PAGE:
So as soon as we got home I was freaking out. Okay, truthfully I started freaking out in a little square in Barcelona over tapas. Realizing the postcards had not/would not get written let alone sent before we headed out. The weight of preparing to go Stateside descended. Visions of the mountains of laundry dominating my thoughts. “Four weeks away from Scotty” blinking like an obnoxious neon sign in my not-so-subconscious. So I did what any normal person would do—I started dog paddling like mad.

Me: Good one! Did you notice that? You got there so much quicker that time!
B: Yeah, cause I started to dog paddle and I just thought, ‘Relax! Slow and smooth, slow and smooth, slow and smooth.’

I did laundry all day. Load after load. One right after the other. Tying up loose ends on the computer. Once in a while trying to escape into the world of facebook and then beating myself up for it. I vacuumed. I straightened. I was a tight, angry ball.
I went to see my osteopath for an adjustment. He said my body was really tired. He asked me if I noticed that I was flinching every time he moved my muscles. Said it seemed like, “Mum’s not taking good care of herself.” He was right and I felt my shoulders lifted in a tight ‘shrug’ like I was bracing myself for something.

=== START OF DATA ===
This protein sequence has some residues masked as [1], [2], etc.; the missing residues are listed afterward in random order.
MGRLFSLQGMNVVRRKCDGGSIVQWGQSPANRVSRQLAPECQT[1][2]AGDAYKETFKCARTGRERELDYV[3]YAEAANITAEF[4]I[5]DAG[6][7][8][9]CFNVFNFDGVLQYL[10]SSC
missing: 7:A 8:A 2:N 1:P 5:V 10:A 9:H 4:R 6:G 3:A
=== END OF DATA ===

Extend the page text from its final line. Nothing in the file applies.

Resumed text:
I fought with Scott. I told him the weight of the world was on my shoulders. We made a list of what specifically I did feel was on my shoulders, and I was astounded and embarrassed and frustrated with myself—somehow I really had taken the weight of the world on my shoulders. The number and magnitude of the things I was carrying? Goodness. It’s a wonder I could stand up.
We manage to get everything but the socks and underwear packed before bed but still the next morning I was exhausted. Angry. Sad.

B: Mom, I’m going to swim all the way to the other side this time! I can do it!
Halfway over he stops and panics and swims to where I am standing. Spluttering for just a second. Then he says: “I just needed a little break!” as he heads to the other side.

We wake up to little boys snuggling in our bed. Scott sends them to play and holds me tight. I am tight. Distant. He persists. He makes gently makes me look him in the eye. He smoothes out the furrows between my eyebrows with his fingers. I splutter. I move my arms and legs fast. I’m getting nowhere. He holds tighter. He nuzzles me and hugs me. I try smooth. I embrace slow. We make love and all of the sudden I can breath.
I come downstairs and we listen to the Valentines 2009 mix. I cry. I’m going to miss him so much. It occurs to me how blessed I am to feel that way and how much hard work and perseverance got us to that place.

B: I did it! Smooth and slow just like you said! Did you see me?!?! I got ALL THE WAY to the other side! I am awesome!